Twenty-eight young Roma people came together in August 2011 for the first ever Roma Pride Summer Camp where they learned about their language, history, role models and achievements, in an effort to build their sense of civic duty and social responsibility.
The Roma people are Europe's largest minority, suffering from illiteracy, unemployment, poverty and discrimination. The Open Society Institute decided to strengthen their outreach efforts with the Roma community beyond the scholarships, internships and training opportunities they've been facilitating. They had found that the benefits for these young Roma were not being reflected in the rest of the Roma community:
Too many young Roma today do know enough about their own history, achievements, and identity to develop a sense of pride regarding their heritage. Few schools currently teach Roma history and language. On top of this, mainstream society—supported by the educational system—focuses on assimilation, denying young Roma the opportunity to explore their own ethnicity and creating an environment that rewards them for suppressing their heritage. It has to be mentioned that pride does not come only with knowing your language and history but also knowing other people you can identify yourself with. Outside of their families and communities, many young Roma do not often have many Roma role models to look up to. This is also a big reason why many of them are not part of the Roma cause.
So they brought about the Barvalipe Roma Pride Summer Camp in Budapest, where 28 former beneficiaries of their programs came together to learn about each other, about their differences and similarities as Roma youth from across borders and nations. This next video shows an overview of the Summer Camp and interviews with participants who explain what impact the camp had for them:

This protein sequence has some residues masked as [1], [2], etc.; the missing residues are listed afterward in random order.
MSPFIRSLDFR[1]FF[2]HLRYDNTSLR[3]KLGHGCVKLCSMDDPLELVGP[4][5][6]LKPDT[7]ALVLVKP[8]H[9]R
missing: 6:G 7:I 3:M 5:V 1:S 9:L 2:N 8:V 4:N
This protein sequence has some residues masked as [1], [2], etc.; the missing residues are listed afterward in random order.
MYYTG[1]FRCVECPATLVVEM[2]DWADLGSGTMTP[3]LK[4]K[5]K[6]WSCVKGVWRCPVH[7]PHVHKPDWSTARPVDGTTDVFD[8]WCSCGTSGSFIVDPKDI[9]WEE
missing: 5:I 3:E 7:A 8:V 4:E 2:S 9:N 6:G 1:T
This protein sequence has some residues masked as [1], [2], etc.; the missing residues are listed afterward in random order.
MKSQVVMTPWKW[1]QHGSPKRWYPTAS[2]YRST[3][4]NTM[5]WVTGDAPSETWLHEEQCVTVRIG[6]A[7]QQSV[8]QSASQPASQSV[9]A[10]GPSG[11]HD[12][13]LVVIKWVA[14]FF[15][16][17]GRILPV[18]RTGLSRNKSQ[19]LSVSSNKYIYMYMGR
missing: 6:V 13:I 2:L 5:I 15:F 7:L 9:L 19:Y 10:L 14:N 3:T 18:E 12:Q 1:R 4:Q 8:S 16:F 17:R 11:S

Barvalipe participant Alina Serban was interviewed in RomaWoman.org where she explained why the experience was so important for her: it brought together so many different people who also happen to be Roma. That is what being Roma is about for her, not just one single identity, not one single stereotype:
Violeta Naydenova is the program coordinator for Open Society Foundations Roma Initiatives and was the Barvalipe camp director. She described the impact of one of the summer camp's activities where the 20 Euro camp fee the participants had to pay was used to buy sewing machines for a charity serving Roma women and children as well as school supplies for an impoverished community:
I was honored to read in their camp evaluations that this action was one of the most liked, following the Roma history and language classes, debate sessions, and trip to Auschwitz. It proved that once people are given the possibility to learn about their heritage many people embrace it, like it, and feel proud about it.